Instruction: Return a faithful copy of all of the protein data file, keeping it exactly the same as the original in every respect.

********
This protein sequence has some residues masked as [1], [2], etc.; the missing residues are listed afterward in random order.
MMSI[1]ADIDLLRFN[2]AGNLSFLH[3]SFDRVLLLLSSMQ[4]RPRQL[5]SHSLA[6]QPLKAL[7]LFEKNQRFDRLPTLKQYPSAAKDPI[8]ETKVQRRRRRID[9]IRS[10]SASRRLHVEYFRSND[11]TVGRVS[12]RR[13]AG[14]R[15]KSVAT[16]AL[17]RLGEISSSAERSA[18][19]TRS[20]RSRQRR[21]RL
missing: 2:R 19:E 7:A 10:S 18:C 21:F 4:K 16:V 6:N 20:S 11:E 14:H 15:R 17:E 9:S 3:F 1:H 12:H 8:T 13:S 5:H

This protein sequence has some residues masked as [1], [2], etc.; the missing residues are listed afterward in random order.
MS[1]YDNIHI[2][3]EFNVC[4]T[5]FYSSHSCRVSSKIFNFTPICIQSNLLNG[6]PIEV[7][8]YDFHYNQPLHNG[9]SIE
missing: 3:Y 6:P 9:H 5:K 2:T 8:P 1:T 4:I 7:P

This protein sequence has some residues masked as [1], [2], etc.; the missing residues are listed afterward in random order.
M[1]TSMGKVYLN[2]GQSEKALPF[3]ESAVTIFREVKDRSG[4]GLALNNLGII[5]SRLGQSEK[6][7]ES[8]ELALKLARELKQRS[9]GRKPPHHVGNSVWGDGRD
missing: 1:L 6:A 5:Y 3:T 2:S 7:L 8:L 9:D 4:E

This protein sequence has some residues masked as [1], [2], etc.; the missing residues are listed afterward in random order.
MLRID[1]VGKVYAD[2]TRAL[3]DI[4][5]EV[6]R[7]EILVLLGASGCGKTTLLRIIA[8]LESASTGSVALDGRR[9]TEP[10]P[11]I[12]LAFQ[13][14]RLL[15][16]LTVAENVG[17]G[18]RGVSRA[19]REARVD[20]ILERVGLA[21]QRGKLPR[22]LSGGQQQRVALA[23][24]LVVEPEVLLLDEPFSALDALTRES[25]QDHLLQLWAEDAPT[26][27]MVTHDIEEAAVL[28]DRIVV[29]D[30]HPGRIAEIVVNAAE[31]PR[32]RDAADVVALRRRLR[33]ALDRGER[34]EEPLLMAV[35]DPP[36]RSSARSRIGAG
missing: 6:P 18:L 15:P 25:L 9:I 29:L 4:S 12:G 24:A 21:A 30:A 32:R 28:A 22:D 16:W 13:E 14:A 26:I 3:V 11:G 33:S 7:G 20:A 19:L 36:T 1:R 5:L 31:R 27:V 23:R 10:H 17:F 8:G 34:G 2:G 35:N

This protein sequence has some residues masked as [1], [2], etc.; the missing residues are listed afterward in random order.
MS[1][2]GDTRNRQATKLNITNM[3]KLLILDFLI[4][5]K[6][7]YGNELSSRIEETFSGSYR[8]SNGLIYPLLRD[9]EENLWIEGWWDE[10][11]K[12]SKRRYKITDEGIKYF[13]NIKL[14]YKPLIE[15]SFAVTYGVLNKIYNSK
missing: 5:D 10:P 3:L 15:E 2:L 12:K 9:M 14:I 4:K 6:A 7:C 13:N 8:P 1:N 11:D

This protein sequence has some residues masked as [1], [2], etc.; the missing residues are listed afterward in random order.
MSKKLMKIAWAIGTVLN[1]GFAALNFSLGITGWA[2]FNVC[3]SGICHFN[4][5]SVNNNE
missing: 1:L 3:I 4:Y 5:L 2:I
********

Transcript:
This protein sequence has some residues masked as [1], [2], etc.; the missing residues are listed afterward in random order.
MMSI[1]ADIDLLRFN[2]AGNLSFLH[3]SFDRVLLLLSSMQ[4]RPRQL[5]SHSLA[6]QPLKAL[7]LFEKNQRFDRLPTLKQYPSAAKDPI[8]ETKVQRRRRRID[9]IRS[10]SASRRLHVEYFRSND[11]TVGRVS[12]RR[13]AG[14]R[15]KSVAT[16]AL[17]RLGEISSSAERSA[18][19]TRS[20]RSRQRR[21]RL
missing: 2:R 19:E 7:A 10:S 18:C 21:F 4:K 16:V 6:N 20:S 11:E 14:H 15:R 17:E 9:S 3:F 1:H 12:H 8:T 13:S 5:H

This protein sequence has some residues masked as [1], [2], etc.; the missing residues are listed afterward in random order.
MS[1]YDNIHI[2][3]EFNVC[4]T[5]FYSSHSCRVSSKIFNFTPICIQSNLLNG[6]PIEV[7][8]YDFHYNQPLHNG[9]SIE
missing: 3:Y 6:P 9:H 5:K 2:T 8:P 1:T 4:I 7:P

This protein sequence has some residues masked as [1], [2], etc.; the missing residues are listed afterward in random order.
M[1]TSMGKVYLN[2]GQSEKALPF[3]ESAVTIFREVKDRSG[4]GLALNNLGII[5]SRLGQSEK[6][7]ES[8]ELALKLARELKQRS[9]GRKPPHHVGNSVWGDGRD
missing: 1:L 6:A 5:Y 3:T 2:S 7:L 8:L 9:D 4:E

This protein sequence has some residues masked as [1], [2], etc.; the missing residues are listed afterward in random order.
MLRID[1]VGKVYAD[2]TRAL[3]DI[4][5]EV[6]R[7]EILVLLGASGCGKTTLLRIIA[8]LESASTGSVALDGRR[9]TEP[10]P[11]I[12]LAFQ[13][14]RLL[15][16]LTVAENVG[17]G[18]RGVSRA[19]REARVD[20]ILERVGLA[21]QRGKLPR[22]LSGGQQQRVALA[23][24]LVVEPEVLLLDEPFSALDALTRES[25]QDHLLQLWAEDAPT[26][27]MVTHDIEEAAVL[28]DRIVV[29]D[30]HPGRIAEIVVNAAE[31]PR[32]RDAADVVALRRRLR[33]ALDRGER[34]EEPLLMAV[35]DPP[36]RSSARSRIGAG
missing: 6:P 18:L 15:P 25:L 9:I 29:L 4:S 12:G 24:A 21:A 30:A 32:R 28:A 22:D 16:W 13:E 14:A 26:I 3:V 11:G 33:S 7:G 20:A 19:L 36:T 1:R 5:L 31:R 27:V 23:R 10:H 17:F 8:G 34:G 2:G 35:N

This protein sequence has some residues masked as [1], [2], etc.; the missing residues are listed afterward in random order.
MS[1][2]GDTRNRQATKLNITNM[3]KLLILDFLI[4][5]K[6][7]YGNELSSRIEETFSGSYR[8]SNGLIYPLLRD[9]EENLWIEGWWDE[10][11]K[12]SKRRYKITDEGIKYF[13]NIKL[14]YKPLIE[15]SFAVTYGVLNKIYNSK
missing: 5:D 10:P 3:L 15:E 2:L 12:K 9:M 14:I 4:K 6:A 7:C 13:N 8:P 1:N 11:D

This protein sequence has some residues masked as [1], [2], etc.; the missing residues are listed afterward in random order.
MSKKLMKIAWAIGTVLN[1]GFAALNFSLGITGWA[2]FNVC[3]SGICHFN[4][5]SVNNNE
missing: 1:L 3:I 4:Y 5:L 2:I